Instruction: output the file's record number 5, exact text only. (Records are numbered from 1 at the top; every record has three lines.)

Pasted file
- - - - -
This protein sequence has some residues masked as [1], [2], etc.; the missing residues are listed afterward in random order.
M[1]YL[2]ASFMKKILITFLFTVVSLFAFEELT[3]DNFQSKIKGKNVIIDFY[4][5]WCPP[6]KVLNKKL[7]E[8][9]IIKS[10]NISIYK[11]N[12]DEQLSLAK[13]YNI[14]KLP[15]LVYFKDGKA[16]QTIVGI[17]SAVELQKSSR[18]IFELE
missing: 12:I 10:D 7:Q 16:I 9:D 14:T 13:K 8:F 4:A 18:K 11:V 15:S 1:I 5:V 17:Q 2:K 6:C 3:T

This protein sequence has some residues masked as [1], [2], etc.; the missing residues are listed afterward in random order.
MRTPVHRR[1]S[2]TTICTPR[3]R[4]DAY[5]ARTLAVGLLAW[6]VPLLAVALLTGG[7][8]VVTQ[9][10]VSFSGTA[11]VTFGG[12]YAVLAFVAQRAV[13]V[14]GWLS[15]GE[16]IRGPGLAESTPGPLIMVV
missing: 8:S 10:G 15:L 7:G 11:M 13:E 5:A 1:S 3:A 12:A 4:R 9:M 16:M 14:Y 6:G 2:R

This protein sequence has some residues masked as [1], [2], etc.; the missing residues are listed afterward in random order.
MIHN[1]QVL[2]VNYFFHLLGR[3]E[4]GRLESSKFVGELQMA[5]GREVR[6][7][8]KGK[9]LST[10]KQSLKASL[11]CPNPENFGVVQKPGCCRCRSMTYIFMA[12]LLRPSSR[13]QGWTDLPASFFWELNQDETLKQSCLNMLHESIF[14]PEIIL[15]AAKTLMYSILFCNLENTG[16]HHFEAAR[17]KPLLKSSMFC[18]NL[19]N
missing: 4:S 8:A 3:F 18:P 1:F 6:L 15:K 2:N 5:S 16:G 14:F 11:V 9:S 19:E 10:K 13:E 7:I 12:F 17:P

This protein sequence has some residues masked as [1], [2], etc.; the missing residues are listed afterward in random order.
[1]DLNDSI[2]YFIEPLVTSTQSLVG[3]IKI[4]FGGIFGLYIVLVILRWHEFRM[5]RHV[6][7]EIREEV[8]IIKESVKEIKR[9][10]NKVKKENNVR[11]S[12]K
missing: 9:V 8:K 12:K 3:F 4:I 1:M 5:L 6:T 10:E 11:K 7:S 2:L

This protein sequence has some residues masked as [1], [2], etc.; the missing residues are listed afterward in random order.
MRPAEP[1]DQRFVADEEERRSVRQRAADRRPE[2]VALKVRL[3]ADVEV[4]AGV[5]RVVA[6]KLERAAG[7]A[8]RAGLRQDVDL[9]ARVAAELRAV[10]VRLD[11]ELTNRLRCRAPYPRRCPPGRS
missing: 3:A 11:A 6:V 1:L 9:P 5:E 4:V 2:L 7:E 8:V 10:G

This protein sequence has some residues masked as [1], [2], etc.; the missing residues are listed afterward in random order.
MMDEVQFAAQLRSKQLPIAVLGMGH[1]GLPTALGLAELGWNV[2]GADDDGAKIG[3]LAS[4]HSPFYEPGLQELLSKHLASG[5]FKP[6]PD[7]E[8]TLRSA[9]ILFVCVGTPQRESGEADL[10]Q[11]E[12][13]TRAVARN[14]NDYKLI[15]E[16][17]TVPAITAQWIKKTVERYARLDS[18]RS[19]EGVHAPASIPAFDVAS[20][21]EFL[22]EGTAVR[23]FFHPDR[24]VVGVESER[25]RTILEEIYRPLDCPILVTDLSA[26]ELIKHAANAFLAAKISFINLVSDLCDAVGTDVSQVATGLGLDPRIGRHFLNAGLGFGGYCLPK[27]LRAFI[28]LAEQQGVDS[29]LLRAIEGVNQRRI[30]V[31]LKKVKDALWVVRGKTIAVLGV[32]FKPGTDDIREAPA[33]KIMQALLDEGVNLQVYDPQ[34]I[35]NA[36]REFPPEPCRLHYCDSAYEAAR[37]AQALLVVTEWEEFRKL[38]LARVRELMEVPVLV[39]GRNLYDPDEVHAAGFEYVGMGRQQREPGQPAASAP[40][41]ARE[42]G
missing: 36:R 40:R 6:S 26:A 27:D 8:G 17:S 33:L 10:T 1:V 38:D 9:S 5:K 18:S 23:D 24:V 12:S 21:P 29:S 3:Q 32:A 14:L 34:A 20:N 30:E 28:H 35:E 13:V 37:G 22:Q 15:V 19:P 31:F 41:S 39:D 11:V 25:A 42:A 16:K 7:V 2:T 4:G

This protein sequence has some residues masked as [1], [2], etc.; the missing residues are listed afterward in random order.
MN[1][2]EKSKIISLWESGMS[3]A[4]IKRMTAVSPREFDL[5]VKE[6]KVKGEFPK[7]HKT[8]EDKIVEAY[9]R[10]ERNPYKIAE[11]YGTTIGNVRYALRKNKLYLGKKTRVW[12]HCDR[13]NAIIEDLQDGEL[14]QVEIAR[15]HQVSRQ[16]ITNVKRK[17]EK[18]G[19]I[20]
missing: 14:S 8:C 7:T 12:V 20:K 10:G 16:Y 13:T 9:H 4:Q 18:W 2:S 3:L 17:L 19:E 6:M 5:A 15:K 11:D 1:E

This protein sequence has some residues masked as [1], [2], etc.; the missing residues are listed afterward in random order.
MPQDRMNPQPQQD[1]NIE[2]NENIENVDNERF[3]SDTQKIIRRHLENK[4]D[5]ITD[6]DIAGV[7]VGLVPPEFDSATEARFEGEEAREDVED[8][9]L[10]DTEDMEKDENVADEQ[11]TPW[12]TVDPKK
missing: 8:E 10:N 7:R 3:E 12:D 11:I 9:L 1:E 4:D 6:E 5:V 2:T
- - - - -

This protein sequence has some residues masked as [1], [2], etc.; the missing residues are listed afterward in random order.
MRPAEP[1]DQRFVADEEERRSVRQRAADRRPE[2]VALKVRL[3]ADVEV[4]AGV[5]RVVA[6]KLERAAG[7]A[8]RAGLRQDVDL[9]ARVAAELRAV[10]VRLD[11]ELTNRLRCRAPYPRRCPPGRS
missing: 3:A 11:A 6:V 1:L 9:P 5:E 4:V 2:L 7:E 8:V 10:G